Capitalising on Marxism

10th July 2001

Given privatisation, no supertax, the shunning of Old Labour and partnerships with business, you'd think Marxism was long dead in British government. Unfortunately you'd be wrong, for despite the collapse of the USSR, Marxism lives on here in a new form. A few examples from that venerable document, The Communist Manifesto, commissioned in our capital city 154 years ago, should suffice to make this clear.

Marx believed that capitalists stole the wealth produced by the workers and so he demanded "a heavy and progressive tax" to enable the state to give it back to them. Today the largest source of government revenue (27%) is 'the income tax'. Its bands are 10%, 22% and 40% which indeed present a formidable gradient. Some might argue that at least we no longer have the 90% bracket, but it should be noted that in those days we did not have 17.5% VAT nor 22% National Insurance. (Why bother being progressive if you can get away with a great big flat rate?) Despite this concurrence with Marx's belief, contemporary governments do not justify their policy by referring to The Manifesto. Indeed to be certain they are not accused of being Marxists, they are careful to tax even the poor. Thus a person may only earn 87 a week before being hit by both PAYE and NI.

A second recommendation from Marx was the centralisation of industry and agriculture including transport. In speech and writing, both Conservatives and Labour heartily reject this doctrine, yet in practice they embrace it. The privatisation exercises of the past 20 years have removed the Crown from the factory gate but in most cases, they have left a sceptre behind the scenes, either as a member of the board or as an all-powerful regulator. This arrangement has given the government the advantage of power without the disadvantage of responsibility.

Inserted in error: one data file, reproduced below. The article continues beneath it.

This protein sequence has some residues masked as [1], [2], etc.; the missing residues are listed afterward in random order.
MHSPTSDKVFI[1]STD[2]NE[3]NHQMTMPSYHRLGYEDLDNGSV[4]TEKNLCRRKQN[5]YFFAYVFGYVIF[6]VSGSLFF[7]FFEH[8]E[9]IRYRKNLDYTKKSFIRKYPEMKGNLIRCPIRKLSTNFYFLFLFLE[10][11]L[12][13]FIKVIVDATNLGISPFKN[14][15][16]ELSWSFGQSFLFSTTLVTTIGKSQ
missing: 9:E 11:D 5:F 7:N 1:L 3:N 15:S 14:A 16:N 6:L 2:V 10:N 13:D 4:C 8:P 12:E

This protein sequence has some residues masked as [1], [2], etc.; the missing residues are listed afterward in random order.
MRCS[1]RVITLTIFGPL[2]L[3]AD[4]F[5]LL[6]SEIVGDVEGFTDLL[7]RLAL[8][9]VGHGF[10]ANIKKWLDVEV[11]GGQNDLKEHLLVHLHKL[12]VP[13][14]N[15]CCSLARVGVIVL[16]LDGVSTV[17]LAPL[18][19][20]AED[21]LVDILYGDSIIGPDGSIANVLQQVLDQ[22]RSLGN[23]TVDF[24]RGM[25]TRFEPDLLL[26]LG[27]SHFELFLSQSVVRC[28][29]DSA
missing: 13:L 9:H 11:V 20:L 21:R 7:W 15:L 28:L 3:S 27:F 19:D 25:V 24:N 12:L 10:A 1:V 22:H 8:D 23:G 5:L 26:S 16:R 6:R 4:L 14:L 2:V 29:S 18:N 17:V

Marx also said we should "[centralise] credit in the hands of the State, by means of a national bank". The recently instigated independence of the Bank of England is an attempt to deny this article of faith. But for practical purposes the Bank is still an arm of the Treasury. It cannot refuse to print government money, nor decide its own fiscal strategy apart from government spending, nor avoid bailing out failed companies when instructed. As for the 'private' banks, the government controls them through the FSA. As for the future, what could be more "centralised" than a European Bank?

As a final example, The Communist Manifesto also demands "free education for all children in public schools". This policy at least seems to be a consistent exercise of Marxist theory and practice today. But if Marx were alive and saw the state of some of these public schools, would he not applaud the efforts of workers to save money and provide better ones for their community? He might even consider tax credits.

In this case, as in all the others, governments enact Marxist policies while rejecting Marxist theory.

Marx was wrong in theory but at least he had a just aim: the restoration of property to those who earned it. Today's governments in contrast, continue to centralise property but with no such aim - they take it because they desire control of it. Since 'power-lust' is not a very presentable political theory, they merely hope that by saying they reject Marxist doctrine no one will notice they are continuing to practice it.

Marx has not given us the Dictatorship of the Proletariat, but the Dictatorship of the Leader of the Ruling Party: a situation belonging to the Dark Ages. Marxism is dead in theory and so its unjustifiable practices should be banished from politics. It is time we had a more enlightened political theory for protecting the interests of the workers, a theory based on the rights of actual individuals, not nameless members of class struggles. It is time for laissez-faire capitalism.

- Richard G. Brooke